I wasn’t completely surprised to receive a number of emails today with a common theme: Herbert Allen was really good looking. I’d have to agree. So just for fun here are a couple of more pictures.
Here he is in his Rice track uniform. He was, as you will have no doubt have anticipated, a thrower:
And here he is at work in the Mech Lab:
Finally, I also found this extremely interesting picture of Allen among a crew out in an East Texas oilfield. He’s the one at the far right, with a pipe in his mouth:
I love these pictures very much. One of the pitfalls of studying the history of Rice (or the history of anything, I suppose) is a lazy tendency to forget that the actors in our controversies were actual human beings, with complex lives and motivations. But I can never think of Herbert Allen’s actions during the Masterson crisis without also thinking of the young man in these photographs. It certainly muddies up the narrative, all to the good in my opinion.
Herbert Allen announcing the appointment of William Masterson to the Rice faculty, February 21, 1969:
Bonus: Out of all the pictures of Allen that I’ve seen (which is a LOT), this is one of my favorites. It was taken in 1981, after he had retired from Cameron Ironworks. In the meantime he had invented the Screwpull and started a company to commercialize it, which he later gave to Rice. Still handsome.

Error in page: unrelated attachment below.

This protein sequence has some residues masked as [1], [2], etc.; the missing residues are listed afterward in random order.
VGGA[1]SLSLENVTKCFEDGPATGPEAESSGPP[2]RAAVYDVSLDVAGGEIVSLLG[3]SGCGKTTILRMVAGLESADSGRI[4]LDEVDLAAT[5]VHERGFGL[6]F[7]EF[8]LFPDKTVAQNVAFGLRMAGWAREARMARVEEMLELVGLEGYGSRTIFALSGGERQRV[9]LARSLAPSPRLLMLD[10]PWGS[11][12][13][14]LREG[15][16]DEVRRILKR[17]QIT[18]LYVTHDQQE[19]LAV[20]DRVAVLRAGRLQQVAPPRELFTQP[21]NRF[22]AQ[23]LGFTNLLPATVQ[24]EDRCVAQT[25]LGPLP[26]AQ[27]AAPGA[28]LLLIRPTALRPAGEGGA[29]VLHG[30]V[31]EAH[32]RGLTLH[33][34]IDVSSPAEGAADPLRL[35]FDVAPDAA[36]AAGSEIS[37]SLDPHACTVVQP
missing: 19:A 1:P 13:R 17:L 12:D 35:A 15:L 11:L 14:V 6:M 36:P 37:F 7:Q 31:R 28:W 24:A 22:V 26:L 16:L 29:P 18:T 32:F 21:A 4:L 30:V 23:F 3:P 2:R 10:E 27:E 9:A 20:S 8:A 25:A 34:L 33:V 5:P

Speaking of Screwpull — while drafting a resolution upon his retirement from the board of Texas Commerce, I checked with Mr. Allen to confirm the number of his patents — 100 +- vs. 300 +-. The 300 +-. as it turned out, included his international patents. I asked whether those included Screwpull. He said it didn’t. I told him I had one, that I loved it, but it had broken. He said, “Really? Send it back to me because I want to see where it broke.” I did so, and he sent me two in return. This was in the 1980s. I still have one. Best corkscrew I’ve ever had.
I know mine gets a pretty good workout!
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Mr Allen was also a HUGE Rice booster. When I was in graduate school (at Rice), I supported myself by working as the 3rd shift switchboard operator at Cameron Iron. Many times in my 3 years, Mr Allen would call (sometimes from overseas…in the late ‘60s, when that was expensive) and ask me if I could hook him up with the broadcast of the game in progress. I would put him on one of our office lines and plug my radio in next to the phone. He always called me back to thank me.
Several years later, I got to know him well enough to sample a tiny bit of his extraordinary cellar. He was always gracious, informed and inquisitive. Truly a gentleman and a scholar…and inventive, to boot!!
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